(Map reference SJ 719014)
Guide to Sutton Maddock Church. Click here to download a copy (Word Document 54Kbs). This includes information not found on this website.
Like Stockton, the parish church and Sutton Hall are isolated from the village of Sutton Maddock. The village is a scattered community, but was probably more important at the time of the Domesday Book, in which it is called Sudtone ("south town") as it was the southern part of the Saxon Parish of Iteshale (Shifnal). The "Maddock" was added in the 13th century when Sutton was granted to Iorwerth Goch (son of the ruler of Powis) for interpreter services between England and Wales in the reign of Henry II . Maddock was Iorwerth's son.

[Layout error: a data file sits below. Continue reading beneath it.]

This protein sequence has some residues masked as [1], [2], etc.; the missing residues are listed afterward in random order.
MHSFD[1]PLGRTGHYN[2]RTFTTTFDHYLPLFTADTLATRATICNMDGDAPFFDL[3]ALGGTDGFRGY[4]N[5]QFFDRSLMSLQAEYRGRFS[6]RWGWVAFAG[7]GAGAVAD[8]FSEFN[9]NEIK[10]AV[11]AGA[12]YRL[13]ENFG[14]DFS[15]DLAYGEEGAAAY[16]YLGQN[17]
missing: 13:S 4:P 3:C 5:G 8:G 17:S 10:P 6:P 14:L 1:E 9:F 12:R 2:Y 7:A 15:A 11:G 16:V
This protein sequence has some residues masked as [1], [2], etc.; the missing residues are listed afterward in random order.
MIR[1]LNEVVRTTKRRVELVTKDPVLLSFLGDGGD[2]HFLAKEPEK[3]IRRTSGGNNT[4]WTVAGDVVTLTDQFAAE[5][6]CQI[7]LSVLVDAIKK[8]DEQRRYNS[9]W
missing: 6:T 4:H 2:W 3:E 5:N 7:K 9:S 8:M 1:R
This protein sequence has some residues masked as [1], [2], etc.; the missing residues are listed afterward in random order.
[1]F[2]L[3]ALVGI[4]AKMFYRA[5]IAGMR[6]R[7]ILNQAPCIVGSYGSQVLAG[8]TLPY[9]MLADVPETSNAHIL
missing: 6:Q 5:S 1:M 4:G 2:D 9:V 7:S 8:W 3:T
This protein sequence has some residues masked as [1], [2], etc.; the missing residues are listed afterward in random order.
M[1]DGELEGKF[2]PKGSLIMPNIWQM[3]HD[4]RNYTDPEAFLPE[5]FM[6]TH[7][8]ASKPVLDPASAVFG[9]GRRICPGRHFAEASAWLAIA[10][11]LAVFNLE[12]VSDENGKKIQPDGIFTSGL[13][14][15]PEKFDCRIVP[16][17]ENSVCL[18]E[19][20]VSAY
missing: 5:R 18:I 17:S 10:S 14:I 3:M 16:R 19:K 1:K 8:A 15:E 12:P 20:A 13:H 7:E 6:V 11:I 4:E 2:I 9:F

The oldest part of the present building is the tower which is mainly Tudor (dated 1579) though the lower part may be Perpendicular. In it are two ancient sculptured stones, one of a grotesque animal over the south window, the other over the east window. But for the most part the church belongs to the 19th century, having been rebuilt in 1888.
The previous Georgian building has completely disappeared, there are relics of worship in former times and a parish register dating from 1559. The chalice and patten we use for communion (not kept at church) are dated 1662, the date of the latest revision of the Book of Common Prayer.
There has been little change to the interior of the present church since the 19th century - an east window presented by Mr Charles Bruff of Coalport China Factory in 1908, the reedos in 1923, electrical heating in 1963, and the choir robing room (made from the rood screen from Stockton church) in 1974.
To see larger versions of the pictures above click below:
Church Exterior (33kb)
Church Exterior (34kb)
Church Interior (29kb)
Map of Sutton Maddock Area:
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